is out with a new software release that it says will enhance copyright protection for the music industry.
The Windows Media Data Session Toolkit will enable music companies to place songs in multiple layers within a copy-controlled compact disc, so that it can be player in a CD player or personal computer.
Music CD sales slumped 11 percent last year in the U.S. and record labels continued to be bedeviled by the dramatic growth of unauthorized downloading of music content off the Internet. Officials from the International Federation of the Phonographic Industry speaking in Cannes, France at the annual Midem music conference over the weekend said hundreds of millions of unauthorized music files are being shared around the world.
Microsoft says its new software is being adopted by MPO, the world's largest independent CD manufacturer, and that it has signed up music giants Vivendi's Universal Music Group and EMI Group PLC. But AOL Time Warnerand Sony Music, two of the world's largest music companies have yet to formally support the new Microsoft anti-piracy software release. RealNetworksis also involved in competitive media protection software.
Microsoft has made digital rights management (DRM) a priority and has invested $500 million in a bid to protect copyright, and provide an effective rights solution for the music industry.
Microsoft's latest bid at music copyright protection is designed to limit the copying of music bought in retailers. The same software can also be used to protect DVDs, the emerging standard for movie video distribution.
Microsoft's software is designed to be used with software, such as that from SunnComm Technologies Inc. SunComm's MediaMax CD-3 copy-protection solution prevents songs on music CDs, known as "red book" audio, from being copied onto a PC, but will allow the discs to work in a home stereo or car stereo unit.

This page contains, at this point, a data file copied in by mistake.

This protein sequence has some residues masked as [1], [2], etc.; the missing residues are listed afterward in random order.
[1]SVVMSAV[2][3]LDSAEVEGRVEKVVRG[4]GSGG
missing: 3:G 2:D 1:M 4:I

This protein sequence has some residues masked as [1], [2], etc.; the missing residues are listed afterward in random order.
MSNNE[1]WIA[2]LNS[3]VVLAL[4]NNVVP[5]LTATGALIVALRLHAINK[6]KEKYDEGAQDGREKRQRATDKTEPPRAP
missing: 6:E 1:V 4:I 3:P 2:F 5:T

The new Microsoft software will allow music companies to customize their CDs by in some cased adding a second batch of songs, and other digital images and video files to their CDs. These files are referred to as "second session" files that will allow PC users to have a legal copy on their computers. But these "second session" files can be programmed with a variety of different copying limitations, such as putting in blocks designed to prevent copying onto CDs or sharing the songs with Internet file-swapping services.
Microsoft has also given music companies copyright control tool that will allow users to email songs, but with degraded sound quality or expiration dates that will make the songs unplayable after a certain date.
The software product that Microsoft is offering to the music companies and other copyright holders is a new component of Windows Media 9 Series, known as the Windows Media Data Session Toolkit.
One aspect of the new Microsoft software release is that licenses to be issues without users having to go online to formally register. The onus will be on content owners to decide what level of playback use, or protection they would like to issue to their customers.
Last week Recording Industry Association of America (RIAA), the Business Software Alliance (BSA) and Computer Systems Policy Project (CSPP) reached an agreement on a core set of principles relating to the protection of intellectual property rights. Microsoft says its new toolkit is in keeping with those principles.
Also as part of its announcements as part of the Midem conference, Music Choice Europe says it has chosen Windows Media 9 Series as the software system for its broadband music subscription service, which it is now offering for European ISPs for deployment.
Software giant aims to protect disc-based music, video copyrights